After making Timeline widely available, Facebook's following up with its Open Graph promises, debuting its frictionless sharing apps tomorrow, AllThingsD's Liz Gannes reports. Back in September, Facebook explained that verbs were the future of the social network. Facebookers would "watch," "listen," and "read," all the while sharing everything. Since the announcement, it only debuted a few apps, such as Spotify and The Washington Post's social reader. Tomorrow a slew of apps will join these select few, making Facebook a whole lot more active, in a passive sort of way.
Frictionless sharing allows Facebook friends to share experiences, virtually. More active than just posting a link on one's profile, Open Graph apps get users to play along with their friends. But at the same time, the whole experience doesn't feel all that strenuous, that's where the frictionless part comes in. Take Spotify's app, for example. As users listen to music with Spotify, the tracks get broadcast on their Facebook friends's News Feeds without clicking any sort of button. But not just a broadcast tool, the app suggests users listen along with friends, which they can do by clicking the little music note in the side-bar.
Not all apps are as interactive, like The Washington Post's social reader, which just acts as a quick and easy way to share Washington Post articles on Facebook. But they are all frictionless, meaning the sharing part takes zero effort on behalf of the sharer -- it just happens.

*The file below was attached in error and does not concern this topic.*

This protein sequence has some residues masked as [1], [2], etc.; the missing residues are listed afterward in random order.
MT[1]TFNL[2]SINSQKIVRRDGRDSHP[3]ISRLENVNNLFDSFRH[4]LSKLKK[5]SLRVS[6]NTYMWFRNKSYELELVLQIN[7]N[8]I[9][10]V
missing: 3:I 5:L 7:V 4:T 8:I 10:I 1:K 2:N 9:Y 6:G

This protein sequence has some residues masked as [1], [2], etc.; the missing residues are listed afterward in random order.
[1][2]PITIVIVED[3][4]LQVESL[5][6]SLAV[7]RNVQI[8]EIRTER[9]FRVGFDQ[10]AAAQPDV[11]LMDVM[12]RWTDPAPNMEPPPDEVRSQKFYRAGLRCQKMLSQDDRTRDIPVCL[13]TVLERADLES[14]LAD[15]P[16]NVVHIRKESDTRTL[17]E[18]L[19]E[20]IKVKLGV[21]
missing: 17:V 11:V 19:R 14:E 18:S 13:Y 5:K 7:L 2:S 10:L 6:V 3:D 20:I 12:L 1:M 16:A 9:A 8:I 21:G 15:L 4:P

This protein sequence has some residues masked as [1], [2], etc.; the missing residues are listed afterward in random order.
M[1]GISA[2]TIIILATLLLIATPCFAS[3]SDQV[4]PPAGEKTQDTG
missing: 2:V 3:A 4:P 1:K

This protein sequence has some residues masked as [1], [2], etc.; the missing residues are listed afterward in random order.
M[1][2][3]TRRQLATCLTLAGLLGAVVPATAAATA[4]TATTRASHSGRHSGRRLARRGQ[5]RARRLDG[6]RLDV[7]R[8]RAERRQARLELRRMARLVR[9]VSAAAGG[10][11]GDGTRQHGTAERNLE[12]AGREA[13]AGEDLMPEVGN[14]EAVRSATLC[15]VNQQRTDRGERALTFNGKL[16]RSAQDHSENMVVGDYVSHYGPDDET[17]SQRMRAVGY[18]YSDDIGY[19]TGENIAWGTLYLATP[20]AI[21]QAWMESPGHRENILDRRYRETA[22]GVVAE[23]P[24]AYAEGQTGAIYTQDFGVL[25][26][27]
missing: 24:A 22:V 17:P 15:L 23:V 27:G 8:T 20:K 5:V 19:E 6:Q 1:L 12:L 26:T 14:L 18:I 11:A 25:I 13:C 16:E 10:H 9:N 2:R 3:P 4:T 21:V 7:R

The discovery part is frictionless, too. The shared items show-up in the Facebook timeline, among photo and status updates -- even if the person doesn't subscribe to that app. With tomorrow's big reveal, there will be even more apps to clutter the time line. And, we imagine, even more verbs as companies and developers get more creative.
On the developer side, like Apple, Facebook has an approval process, which it details on its developer's blog. Facebook said it would not debut third-party apps until all Facebook users had Timeline because Facebook hopes the two new features will work in tandem to document every living moment of one's life. By now, everyone should have Timelines, since Facebook threatened a changeover within a week from its roll-out back in December. Tomorrow we'll get to see what other actions we can share with friends and start living our Facebook-induced public lives.
This article is from the archive of our partner The Wire.